What happened after that is pretty well known: the <video> tag makes obvious sense, so it quickly got implemented in other browsers. When I joined Opera’s core department (part time) in the summer of 2008, <video> hadn’t been touched much for over a year, so I was tasked with bringing it back to life. Loving both audio/video and the web, it would be hard to find a more suitable and fun job. I ended up porting my then 2-year old plugin and thus Opera is now using GStreamer internally. The Codec Wars™ were always a pain, but we did finally release Opera 10.50 with support for Ogg Vorbis+Theora.

After Google announced that they were buying On2 there was lots of speculation that they would release VP8. I have certainly hoped it would happen, but it seemed a bit too good to be true. Therefore, my reaction when it was confirmed was similar to when VP3 was released – bouncing like a 17-year old. That Vorbis is the chosen audio codec for WebM only makes things better. How lucky I am, that this time I get to actually be part of the release event. It’s been immensely fun working on this, in secrecy, then seeing everything happen in a maelstrom of releases, tweets and blog posts today. Håkon is at Google IO running my code on stage, but just a few weeks ago he was in Opera’s Beijing office, watching sunflowers in one of the first Opera VP8 builds:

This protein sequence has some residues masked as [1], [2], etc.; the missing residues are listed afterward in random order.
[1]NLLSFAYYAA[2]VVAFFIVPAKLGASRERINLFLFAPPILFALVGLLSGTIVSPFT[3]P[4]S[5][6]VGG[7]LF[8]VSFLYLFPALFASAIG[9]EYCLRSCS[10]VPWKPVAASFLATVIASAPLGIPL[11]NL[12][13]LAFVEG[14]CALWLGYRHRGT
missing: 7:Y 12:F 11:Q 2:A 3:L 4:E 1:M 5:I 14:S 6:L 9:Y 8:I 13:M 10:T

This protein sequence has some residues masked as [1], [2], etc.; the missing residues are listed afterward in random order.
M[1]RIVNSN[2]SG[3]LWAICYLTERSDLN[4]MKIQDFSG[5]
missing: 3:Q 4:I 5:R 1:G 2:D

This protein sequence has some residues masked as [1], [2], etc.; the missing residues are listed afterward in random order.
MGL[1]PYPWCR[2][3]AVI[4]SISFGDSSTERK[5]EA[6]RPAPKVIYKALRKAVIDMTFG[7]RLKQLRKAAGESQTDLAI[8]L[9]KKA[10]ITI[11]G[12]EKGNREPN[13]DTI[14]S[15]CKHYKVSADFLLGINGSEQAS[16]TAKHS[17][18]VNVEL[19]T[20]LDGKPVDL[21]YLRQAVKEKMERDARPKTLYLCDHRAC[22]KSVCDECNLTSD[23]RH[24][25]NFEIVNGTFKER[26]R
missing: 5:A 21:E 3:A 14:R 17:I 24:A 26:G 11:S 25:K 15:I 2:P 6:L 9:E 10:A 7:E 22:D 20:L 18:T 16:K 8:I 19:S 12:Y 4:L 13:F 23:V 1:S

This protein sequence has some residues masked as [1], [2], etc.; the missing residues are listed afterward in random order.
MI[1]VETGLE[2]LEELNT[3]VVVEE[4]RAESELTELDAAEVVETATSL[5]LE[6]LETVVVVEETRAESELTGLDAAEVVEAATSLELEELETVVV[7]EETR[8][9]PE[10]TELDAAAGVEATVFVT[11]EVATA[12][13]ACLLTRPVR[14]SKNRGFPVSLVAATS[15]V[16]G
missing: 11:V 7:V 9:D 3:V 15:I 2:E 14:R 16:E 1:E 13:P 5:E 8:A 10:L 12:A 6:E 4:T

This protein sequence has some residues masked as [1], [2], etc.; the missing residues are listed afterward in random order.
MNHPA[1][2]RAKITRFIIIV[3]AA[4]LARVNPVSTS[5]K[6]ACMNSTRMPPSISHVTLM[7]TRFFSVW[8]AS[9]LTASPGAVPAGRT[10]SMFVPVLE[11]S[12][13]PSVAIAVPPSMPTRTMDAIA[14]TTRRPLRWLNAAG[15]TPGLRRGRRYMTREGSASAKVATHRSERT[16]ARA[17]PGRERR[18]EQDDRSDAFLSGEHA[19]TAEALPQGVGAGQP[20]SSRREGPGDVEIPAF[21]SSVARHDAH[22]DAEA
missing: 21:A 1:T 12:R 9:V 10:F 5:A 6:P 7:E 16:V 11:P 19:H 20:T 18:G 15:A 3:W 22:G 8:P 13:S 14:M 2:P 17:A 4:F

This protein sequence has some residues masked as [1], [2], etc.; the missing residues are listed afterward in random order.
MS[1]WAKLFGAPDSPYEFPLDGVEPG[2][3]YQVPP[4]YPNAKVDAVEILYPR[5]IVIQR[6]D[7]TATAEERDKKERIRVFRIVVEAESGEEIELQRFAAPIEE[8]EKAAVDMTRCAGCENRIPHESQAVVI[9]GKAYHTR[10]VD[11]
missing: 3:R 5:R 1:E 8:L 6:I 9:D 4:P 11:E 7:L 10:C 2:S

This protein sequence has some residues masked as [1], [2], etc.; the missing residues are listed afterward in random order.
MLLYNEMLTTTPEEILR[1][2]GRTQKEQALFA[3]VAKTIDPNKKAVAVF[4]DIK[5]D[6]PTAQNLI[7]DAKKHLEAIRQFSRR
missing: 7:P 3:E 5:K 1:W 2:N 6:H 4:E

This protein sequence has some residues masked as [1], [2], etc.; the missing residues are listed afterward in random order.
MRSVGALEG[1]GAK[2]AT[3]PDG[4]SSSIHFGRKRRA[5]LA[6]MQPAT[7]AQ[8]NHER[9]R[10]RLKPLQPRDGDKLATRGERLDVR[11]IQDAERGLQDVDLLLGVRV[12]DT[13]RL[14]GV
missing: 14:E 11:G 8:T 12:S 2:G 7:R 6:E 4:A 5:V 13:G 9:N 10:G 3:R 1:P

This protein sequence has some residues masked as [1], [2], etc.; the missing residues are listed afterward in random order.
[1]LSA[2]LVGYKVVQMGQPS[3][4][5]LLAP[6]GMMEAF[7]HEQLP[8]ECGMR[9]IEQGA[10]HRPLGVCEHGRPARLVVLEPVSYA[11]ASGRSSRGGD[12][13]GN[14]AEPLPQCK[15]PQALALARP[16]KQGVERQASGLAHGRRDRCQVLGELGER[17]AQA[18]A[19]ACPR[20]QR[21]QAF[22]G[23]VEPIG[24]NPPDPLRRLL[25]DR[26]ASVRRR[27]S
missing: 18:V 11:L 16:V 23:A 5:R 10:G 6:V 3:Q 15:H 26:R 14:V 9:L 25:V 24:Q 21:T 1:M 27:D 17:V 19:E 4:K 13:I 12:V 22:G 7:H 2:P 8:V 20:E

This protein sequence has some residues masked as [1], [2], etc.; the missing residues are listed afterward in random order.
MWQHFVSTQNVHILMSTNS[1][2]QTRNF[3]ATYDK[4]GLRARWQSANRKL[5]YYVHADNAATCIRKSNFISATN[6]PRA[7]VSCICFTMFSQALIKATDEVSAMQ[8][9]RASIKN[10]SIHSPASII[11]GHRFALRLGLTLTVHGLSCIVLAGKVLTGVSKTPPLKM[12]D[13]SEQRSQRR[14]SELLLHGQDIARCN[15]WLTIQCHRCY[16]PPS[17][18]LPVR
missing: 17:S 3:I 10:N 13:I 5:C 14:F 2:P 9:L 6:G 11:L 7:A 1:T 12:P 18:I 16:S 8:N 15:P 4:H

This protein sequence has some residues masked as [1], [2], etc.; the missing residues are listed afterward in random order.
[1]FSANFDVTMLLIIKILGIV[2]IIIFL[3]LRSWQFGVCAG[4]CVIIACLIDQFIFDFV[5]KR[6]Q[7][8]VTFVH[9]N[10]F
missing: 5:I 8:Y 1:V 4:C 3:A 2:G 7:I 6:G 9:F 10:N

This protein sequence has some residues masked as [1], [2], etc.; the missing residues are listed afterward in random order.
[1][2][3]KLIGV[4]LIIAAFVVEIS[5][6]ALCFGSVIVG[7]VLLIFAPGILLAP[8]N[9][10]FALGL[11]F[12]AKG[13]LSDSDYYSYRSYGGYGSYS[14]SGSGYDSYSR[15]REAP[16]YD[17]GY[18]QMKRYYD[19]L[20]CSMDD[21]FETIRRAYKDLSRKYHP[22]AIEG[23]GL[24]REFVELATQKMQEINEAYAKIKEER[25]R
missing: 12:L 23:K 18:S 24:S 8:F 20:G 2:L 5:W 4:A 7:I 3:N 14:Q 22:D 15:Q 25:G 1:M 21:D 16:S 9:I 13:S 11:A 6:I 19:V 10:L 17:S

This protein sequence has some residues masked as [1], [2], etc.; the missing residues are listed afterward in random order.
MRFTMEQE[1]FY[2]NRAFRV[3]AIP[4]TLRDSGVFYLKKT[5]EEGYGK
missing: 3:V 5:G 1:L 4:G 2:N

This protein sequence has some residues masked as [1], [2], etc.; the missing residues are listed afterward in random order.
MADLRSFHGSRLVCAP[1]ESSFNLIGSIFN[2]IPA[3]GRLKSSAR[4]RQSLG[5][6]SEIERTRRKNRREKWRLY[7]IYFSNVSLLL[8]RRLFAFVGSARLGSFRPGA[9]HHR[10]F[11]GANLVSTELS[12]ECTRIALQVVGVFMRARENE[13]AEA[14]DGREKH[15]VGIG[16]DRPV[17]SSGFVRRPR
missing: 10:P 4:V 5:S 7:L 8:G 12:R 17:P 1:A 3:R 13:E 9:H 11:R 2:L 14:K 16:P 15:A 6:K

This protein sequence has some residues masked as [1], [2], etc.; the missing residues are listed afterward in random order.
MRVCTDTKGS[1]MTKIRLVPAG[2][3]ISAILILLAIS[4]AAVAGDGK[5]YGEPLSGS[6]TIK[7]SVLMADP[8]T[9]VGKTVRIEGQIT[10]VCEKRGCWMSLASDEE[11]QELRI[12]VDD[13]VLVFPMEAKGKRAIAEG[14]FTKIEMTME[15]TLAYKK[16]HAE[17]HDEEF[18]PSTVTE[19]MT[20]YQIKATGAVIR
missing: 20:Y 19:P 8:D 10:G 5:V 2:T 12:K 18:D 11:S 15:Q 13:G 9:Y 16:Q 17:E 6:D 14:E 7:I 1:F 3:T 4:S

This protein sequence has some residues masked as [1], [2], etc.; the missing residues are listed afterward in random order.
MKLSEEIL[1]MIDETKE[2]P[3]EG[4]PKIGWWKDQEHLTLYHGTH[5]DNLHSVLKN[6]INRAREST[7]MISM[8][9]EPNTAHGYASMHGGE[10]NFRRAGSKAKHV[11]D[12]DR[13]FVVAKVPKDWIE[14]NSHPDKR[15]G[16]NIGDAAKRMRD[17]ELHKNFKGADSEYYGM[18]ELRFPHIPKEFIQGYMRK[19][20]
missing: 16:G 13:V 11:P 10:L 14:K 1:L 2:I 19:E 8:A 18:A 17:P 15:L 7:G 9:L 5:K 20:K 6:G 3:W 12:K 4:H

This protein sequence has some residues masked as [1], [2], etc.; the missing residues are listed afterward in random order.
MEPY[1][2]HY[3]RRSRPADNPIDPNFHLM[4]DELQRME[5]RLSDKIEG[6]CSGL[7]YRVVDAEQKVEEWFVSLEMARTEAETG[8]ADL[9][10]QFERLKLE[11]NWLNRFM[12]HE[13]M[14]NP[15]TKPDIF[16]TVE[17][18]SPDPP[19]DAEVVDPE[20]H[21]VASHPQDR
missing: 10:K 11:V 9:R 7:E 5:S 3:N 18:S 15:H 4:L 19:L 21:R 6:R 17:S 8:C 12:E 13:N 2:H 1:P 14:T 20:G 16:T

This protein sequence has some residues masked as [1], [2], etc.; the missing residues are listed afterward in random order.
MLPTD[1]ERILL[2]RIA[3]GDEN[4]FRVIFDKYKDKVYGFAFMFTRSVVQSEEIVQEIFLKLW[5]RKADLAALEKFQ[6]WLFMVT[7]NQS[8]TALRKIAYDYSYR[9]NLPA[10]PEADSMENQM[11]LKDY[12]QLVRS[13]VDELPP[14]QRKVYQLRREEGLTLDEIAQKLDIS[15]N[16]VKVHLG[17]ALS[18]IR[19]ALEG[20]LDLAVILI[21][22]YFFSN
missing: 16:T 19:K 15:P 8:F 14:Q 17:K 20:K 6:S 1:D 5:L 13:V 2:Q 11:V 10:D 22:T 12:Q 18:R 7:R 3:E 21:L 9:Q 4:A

While not yet 100% bug-free, VP8 in Opera is well on its way and will be in an official release soon. Today is a good day for open video and the open web. Many thanks to everyone who have worked to make this possible. Live long and prosper, WebM!

Microformats vs RDFa vs Microdata

Warning: The microdata syntax has changed (e.g. item="foo" is now itemscope itemtype="foo") since this blog post was written. Don’t copy the examples.

I spent last weekend with my good friend Emil sketching a REST-style interface for his graph database Neo4j. One of the output formats we wanted was plain HTML for easy debugging via the browser. Wanting to enable JavaScript-based enhancements of these pages we needed a way to annotate the data to make it available to scripts. (Use by clients of the REST API should be possible, but unlikely if XML or JSON output is available.)

The three candidates were microformats, microdata and RDFa. We began with plain HTML:

  I'm Philip Jägenstedt at
  <a href="http://foolip.org/">foolip.org</a>.

The simple task at hand is to make my name and homepage machine-readable using each of these formats. What follows is a more elaborate version of the reasoning we went through while evaluating the strengths and weaknesses of each alternative.